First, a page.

"(The) NADA strongly supports governmental efforts to address fraud and other prohibited conduct in the marketplace, and we continuously work with federal agencies to provide comprehensive compliance information to our members. It is important to recognize that the enforcement actions announced today are not indicative of any systemic problems within the auto industry - nor, as the agencies acknowledged, are they reflective of the overwhelming number of honest businesses that make up the nation's franchised dealer network. 
 
"They do, however, involve serious allegations, and while we have no first-hand knowledge of the facts surrounding these individual cases, we share the agencies' view that there is absolutely no place for fraud or deceptive practices in any part of the business community."
 
 

Google pushes for self-driving car by 2020

March 27, 2015

After six years of work and some concerns from the public, Google is pushing even harder for its driver-less cars to become reality, and now insists they will be on the road within five years.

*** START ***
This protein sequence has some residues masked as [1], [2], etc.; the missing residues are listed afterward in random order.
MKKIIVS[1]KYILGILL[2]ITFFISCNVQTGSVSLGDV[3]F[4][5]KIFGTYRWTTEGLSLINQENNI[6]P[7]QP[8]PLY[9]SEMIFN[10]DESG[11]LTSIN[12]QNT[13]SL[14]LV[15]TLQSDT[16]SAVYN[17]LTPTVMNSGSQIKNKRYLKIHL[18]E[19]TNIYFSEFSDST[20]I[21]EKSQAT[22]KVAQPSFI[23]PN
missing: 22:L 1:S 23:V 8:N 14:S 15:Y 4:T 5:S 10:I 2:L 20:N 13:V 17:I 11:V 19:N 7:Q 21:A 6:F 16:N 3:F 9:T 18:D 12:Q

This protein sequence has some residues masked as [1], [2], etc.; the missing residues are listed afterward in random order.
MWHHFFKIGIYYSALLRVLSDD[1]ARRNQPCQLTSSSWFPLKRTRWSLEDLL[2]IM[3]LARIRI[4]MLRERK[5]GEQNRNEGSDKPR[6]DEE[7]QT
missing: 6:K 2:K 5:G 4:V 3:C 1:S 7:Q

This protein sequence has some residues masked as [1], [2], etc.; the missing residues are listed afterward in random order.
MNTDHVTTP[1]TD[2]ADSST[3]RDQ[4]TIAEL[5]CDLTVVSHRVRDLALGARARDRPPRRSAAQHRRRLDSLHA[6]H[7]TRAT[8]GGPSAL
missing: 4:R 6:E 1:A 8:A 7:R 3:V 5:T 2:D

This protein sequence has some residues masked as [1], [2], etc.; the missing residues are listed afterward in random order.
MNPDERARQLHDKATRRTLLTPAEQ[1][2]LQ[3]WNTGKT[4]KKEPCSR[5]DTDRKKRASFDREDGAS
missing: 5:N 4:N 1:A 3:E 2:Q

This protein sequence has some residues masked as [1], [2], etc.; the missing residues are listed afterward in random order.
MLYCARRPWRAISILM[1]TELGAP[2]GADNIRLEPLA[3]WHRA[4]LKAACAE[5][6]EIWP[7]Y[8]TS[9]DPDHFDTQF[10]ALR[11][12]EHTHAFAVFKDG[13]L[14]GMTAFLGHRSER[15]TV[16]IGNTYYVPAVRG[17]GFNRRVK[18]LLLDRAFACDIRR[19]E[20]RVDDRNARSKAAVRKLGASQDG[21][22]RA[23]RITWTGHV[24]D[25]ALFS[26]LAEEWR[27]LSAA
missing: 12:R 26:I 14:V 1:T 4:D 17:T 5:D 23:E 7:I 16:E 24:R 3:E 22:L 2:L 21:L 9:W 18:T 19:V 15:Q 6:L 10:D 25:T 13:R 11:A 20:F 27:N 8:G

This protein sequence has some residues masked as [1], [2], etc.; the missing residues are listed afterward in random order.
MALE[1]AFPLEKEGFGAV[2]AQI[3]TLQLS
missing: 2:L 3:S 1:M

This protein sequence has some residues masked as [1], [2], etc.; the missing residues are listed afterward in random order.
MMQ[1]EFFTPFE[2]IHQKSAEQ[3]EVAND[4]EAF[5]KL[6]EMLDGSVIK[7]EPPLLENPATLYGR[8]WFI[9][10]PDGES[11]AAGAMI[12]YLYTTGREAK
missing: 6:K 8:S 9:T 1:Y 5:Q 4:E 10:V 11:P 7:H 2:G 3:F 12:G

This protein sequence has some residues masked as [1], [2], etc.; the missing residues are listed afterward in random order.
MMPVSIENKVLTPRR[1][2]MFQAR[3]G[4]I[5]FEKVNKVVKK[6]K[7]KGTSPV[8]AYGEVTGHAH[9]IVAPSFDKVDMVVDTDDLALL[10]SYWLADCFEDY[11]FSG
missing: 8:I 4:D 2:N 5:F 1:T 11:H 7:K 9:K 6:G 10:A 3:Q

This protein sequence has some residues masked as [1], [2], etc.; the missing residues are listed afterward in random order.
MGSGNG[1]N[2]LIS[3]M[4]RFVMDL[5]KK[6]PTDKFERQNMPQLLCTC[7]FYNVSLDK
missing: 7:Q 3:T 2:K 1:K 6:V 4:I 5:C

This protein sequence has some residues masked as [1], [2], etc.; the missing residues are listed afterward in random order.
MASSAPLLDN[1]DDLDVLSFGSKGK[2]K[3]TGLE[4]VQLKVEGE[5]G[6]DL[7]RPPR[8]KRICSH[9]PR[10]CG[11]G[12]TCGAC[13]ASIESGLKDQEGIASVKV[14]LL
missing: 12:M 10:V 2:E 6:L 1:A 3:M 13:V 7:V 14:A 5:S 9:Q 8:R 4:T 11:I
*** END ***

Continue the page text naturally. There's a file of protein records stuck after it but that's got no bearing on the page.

Chris Urmson, director of Google’s self-driving car project, said the technology will be widespread and relatively standard by 2020. Unlike the semi-autonomous cars being developed by automakers, Google’s vehicles will have no steering wheel whatsoever, being controlled exclusively by computer.
 
Such a push could meet considerable resistance from regulators and drivers, who will want to be assured of the technology’s safety and ability to react to road conditions. 
Security is even a worry for some, after last month it emerged that a connected and highly-computerized car from one of the unnamed traditional automotive manufacturers was hacked by a 14-year-old with his pocket money.